The College of Applied Science & Technology, along with Illinois State University is proud to host Margot Lee Shetterly on April 13, 2021, as our keynote speaker.
Science and Technology Week celebrates advancements in the field of science and technology, as well as the hardworking, dedicated students and professionals who make those advancements possible. Past keynote speakers include:
Temple Grandin - animal scientist
Tim Gunn - television host and Chief Creative Officer at Liz Claiborne Inc.
Charlie Trotter - chef
Bill Nye - science guy
Brian Greene - theoretical physicist
CAST Impact Day - Monday, April 12, Midwest Food Bank
Keynote Speaker - Margot Lee Shetterly - Tuesday, April 13, 7:00 p.m., Virtual
Chef Sean Sherman Event - Wednesday, April 14 and Thursday, April 15
Academy of Achievement - Thursday, April 15, 9:00 a.m., Bone Student Center
Women in Leadership - Friday, April 17, 8:45 a.m., Zoom
The College of Applied Science and Technology is pleased to partner with the Center for Civic Engagement and the Midwest Food Bank to provide a volunteer opportunity for students, faculty, and staff. Registration is available on the CAST website until April 1 (or until filled); register early as spots are limited.
Shetterly’s Hidden Figures—a #1 NYT bestseller and inspiration for a #1 movie in America—is the true story of the black women mathematicians at NASA who helped fuel some of America’s greatest achievements in space. In talks, Shetterly celebrates these unsung heroes, teasing out issues of race, gender, science, and innovation against the backdrop of WWII and the Civil Rights Era.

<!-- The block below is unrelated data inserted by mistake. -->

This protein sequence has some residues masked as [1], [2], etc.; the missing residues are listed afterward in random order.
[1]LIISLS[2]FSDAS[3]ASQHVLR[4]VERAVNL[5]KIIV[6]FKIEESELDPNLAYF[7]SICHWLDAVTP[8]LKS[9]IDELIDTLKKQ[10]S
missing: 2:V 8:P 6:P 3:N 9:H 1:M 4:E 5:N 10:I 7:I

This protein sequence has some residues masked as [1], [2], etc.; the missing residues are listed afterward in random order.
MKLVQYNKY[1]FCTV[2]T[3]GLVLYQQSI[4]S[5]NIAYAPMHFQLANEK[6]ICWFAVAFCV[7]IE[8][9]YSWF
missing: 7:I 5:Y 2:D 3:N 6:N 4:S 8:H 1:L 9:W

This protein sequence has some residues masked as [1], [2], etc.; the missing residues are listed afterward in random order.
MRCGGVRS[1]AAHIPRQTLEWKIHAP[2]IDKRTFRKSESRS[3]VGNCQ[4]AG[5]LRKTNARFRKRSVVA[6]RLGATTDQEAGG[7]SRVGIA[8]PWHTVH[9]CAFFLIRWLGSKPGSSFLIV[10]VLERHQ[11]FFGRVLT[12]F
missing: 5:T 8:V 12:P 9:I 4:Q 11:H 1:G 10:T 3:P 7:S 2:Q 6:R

Writer, researcher, and entrepreneur Margot Lee Shetterly is the author of Hidden Figures: The American Dream and the Untold Story of the Black Women Mathematicians Who Helped Win the Space Race, which was a top book of 2016 for both TIME and Publisher’s Weekly, a USA Today bestseller, and a #1 (instant) New York Times bestseller.
The film adaptation of her book—which became the number one movie in America—stars Taraji P. Henson (Empire), Octavia Spencer, Janelle Monae, Kirsten Dunst, and Kevin Costner. It was nominated for the Academy Award for Best Picture and Best Adapted Screenplay, and Octavia Spencer was nominated for Best Supporting Actress. To The New York Times, the film introduces viewers to “real people you might wish you had known more about earlier … [who] can fill you with outrage at the persistence of injustice and gratitude toward those who had the grit to stand up against it.” A television show is also in the works.
Shetterly is also the founder of the Human Computer Project, a digital archive telling the stories all of NASA’s “Human Computers,” women from all backgrounds whose work tipped the balance in favor of the United States in WWII, the Cold War, and the Space Race. Shetterly’s father was among the early generation of black NASA engineers and scientists, and she had direct access to NASA executives and the women featured in the book. She grew up around the historically black Hampton University, where some of the women in Hidden Figures studied. Her research has been supported by the Alfred P. Sloan Foundation and the Virginia Foundation for the Humanities. She is currently a scholar-in-residence at the University of Virginia, with joint appointments at the McIntire School of Commerce and the School of Engineering.
More information to come later
Celebrate CAST alumni during their induction to the Academy of Achievement. The Academy brings together alumni who are “thought leaders” in their fields and who serve as an inspiration to others with similar career paths.
Did you know that 7 out of 8 CAST departments graduate female students into male-dominated fields? Join us to have conversations about career success with successful CAST alumni. Keynote speaker is Dr. Cara Rabe-Hemp, associate dean of the College of Applied Science and Technology.
Contact: Kara Snyder at firstname.lastname@example.org with any questions or requests for accommodations.